An explosion at a coal mine in China’s Hunan province Monday killed at least 48 people and seriously injured at least six others. This is the latest in a spate of mining tragedies, exposing the life-threatening conditions facing Chinese miners.
The explosion took place in an illegal, privately-owned mine, the Xingdong No.2 Mine in Weidong District, Pingdingshan City. It appears that the incident was caused by illegally purchased explosives that were stored in the shaft. Somehow, the explosives were accidentally set off while 76 miners were working. In addition to receiving burns, the workers were exposed to poisonous gases which were emitted as a result of the explosion.
The mine owner Liu Jianguo was arrested and the mine’s finances were frozen. China Central Television footage showed that paramilitary police had sealed off the mine, in order to prevent relatives from staging any protests.
Just last September, another mine explosion in Pingdingshan killed 76 people. At the time, the authorities attempted to placate public anger by announcing major safety reviews of the city’s 157 mines. Monday’s tragic deaths have demonstrated the deceitful character of that safety campaign, which like previous ones throughout China, was nothing more than a public relations exercise.
According to local government officials, the mine’s operating licence expired on June 6 and the district government shut off electricity supplies the next day. Despite this, the mine operated unhindered, with the knowledge and collusion of the authorities. Rather than securely sealing the shaft, it was closed with a movable concrete board.
In a stark expression of official complicity, coal continued to be produced after the mine became illegal, even though 10 district government supervisors were stationed at the mine.
The fact that local authorities were so heavily implicated prompted a response from the top levels of government. Mining accidents are a volatile issue in China, with the majority of miners being poor rural migrants. The continuing death toll has underscored the brutal capitalist exploitation in mining and other industries presided over by the Chinese Communist Party (CCP) regime.
According to the official China Daily, the municipal government of Pingdingshan has blamed the disaster on four local officials, who were immediately removed from their positions in the CCP and the government on Monday afternoon. The highest ranking was the head of the district government, Yun Jianjun.
In addition, President Hu Jintao and Premier Wen Jiabao publicly exhorted rescue workers to spare no effort in attempting to save trapped miners following the explosion. According to official media reports, Zhao Tiechui, head of the State Administration of Coal Mine Safety, and Luo Lin, head of the state work safety bureau, traveled to Pingdingshan City to personally oversee the rescue operation.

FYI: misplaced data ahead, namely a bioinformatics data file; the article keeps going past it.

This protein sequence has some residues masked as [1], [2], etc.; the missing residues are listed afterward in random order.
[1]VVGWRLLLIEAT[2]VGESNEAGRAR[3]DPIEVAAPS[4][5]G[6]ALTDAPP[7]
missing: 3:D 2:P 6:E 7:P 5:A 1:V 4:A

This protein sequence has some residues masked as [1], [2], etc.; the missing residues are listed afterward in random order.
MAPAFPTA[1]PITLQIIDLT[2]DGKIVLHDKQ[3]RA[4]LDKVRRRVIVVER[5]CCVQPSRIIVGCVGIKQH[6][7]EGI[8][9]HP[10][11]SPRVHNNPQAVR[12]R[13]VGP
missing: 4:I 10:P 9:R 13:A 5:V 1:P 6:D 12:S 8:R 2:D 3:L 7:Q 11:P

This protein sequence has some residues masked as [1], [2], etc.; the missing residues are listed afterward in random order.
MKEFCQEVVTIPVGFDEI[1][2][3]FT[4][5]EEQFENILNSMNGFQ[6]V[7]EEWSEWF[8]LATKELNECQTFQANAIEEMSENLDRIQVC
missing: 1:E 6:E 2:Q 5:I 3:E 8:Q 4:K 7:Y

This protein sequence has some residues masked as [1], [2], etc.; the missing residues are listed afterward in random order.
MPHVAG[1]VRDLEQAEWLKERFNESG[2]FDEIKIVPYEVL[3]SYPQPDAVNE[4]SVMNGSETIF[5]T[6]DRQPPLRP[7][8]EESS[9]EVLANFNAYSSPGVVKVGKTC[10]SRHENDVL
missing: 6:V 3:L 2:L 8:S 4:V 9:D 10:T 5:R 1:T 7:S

Xinhua, the official news agency, reported Luo as saying: “The accident shows safety regulations were not strictly observed at the grassroots level and that some regulators may be in cahoots with mine owners.”
His comments and the four sackings are an attempt to scapegoat individual local officials, and prevent a more critical examination of the role of all levels of the government in pressing for increased output and profits. A similar charade has taken place in the wake of every major mine disaster.
According to official statistics, 2,631 miners were killed in China last year, an average of around six deaths a day. The figure is disputed, with independent labour organisations claiming that many accidents are covered up. The number of mining fatalities rose in the first quarter of this year, with 592 deaths compared to 509 in the corresponding period last year.
Last month produced a string of disasters. On May 14, an accident at a mine in Guizhou province killed over 20 workers. This was followed by a gas explosion at a coal mine in Shanxi on May 18 which resulted in the deaths of 10 workers. Another accident on May 30 killed at least 17 at a mine in central China.
While most deaths have occurred in small and often illegal private mines, workers at large private or state-owned mines face similar dangers. A June 18 statement published by the Shanghai-listed Pingdingshan Tianan Coal Mining Company, located in the same city as Monday’s accident, reported that a blast at one of its coal mines killed five workers and left three missing.
The unwillingness of authorities to improve safety conditions in the mines is not accidental. It is bound up with dependence of China’s economy on coal as the main source of energy, and the government’s unwillingness to jeopardise profits in this sector. According to the National Bureau of Statistics, Chinese coal production rose year-on-year by 28.1 percent in the first quarter, with an output of over 751 million tonnes.
Monday’s disaster at the Xingdong No. 2 Mine illustrated the drive for higher productivity at the expense of safety. According to the State Administration of Work Safety, the mine was operating with technical upgrades aimed at raising annual output from 60,000 tonnes to 90,000 tonnes. According to some media reports, a similar accident took place at the same mine, two months ago, but this was denied by the vice mayor of Pingdingshan, Li Jianwei.
Following a high-profile catastrophe in Shanxi in March, when a mine flooded trapping 153 workers, officials again pledged greater safety measures. However, at the same time, Zhao Tiechui, head of the State Administration of Coal Mine Safety, acknowledged that it would take another 10 years to “fundamentally improve” mine safety.
In other words, mining disasters and the appalling safety conditions that cause them will continue for the foreseeable future, with workers treated as expendable commodities.
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A wave of mine disasters
[31 May 2010]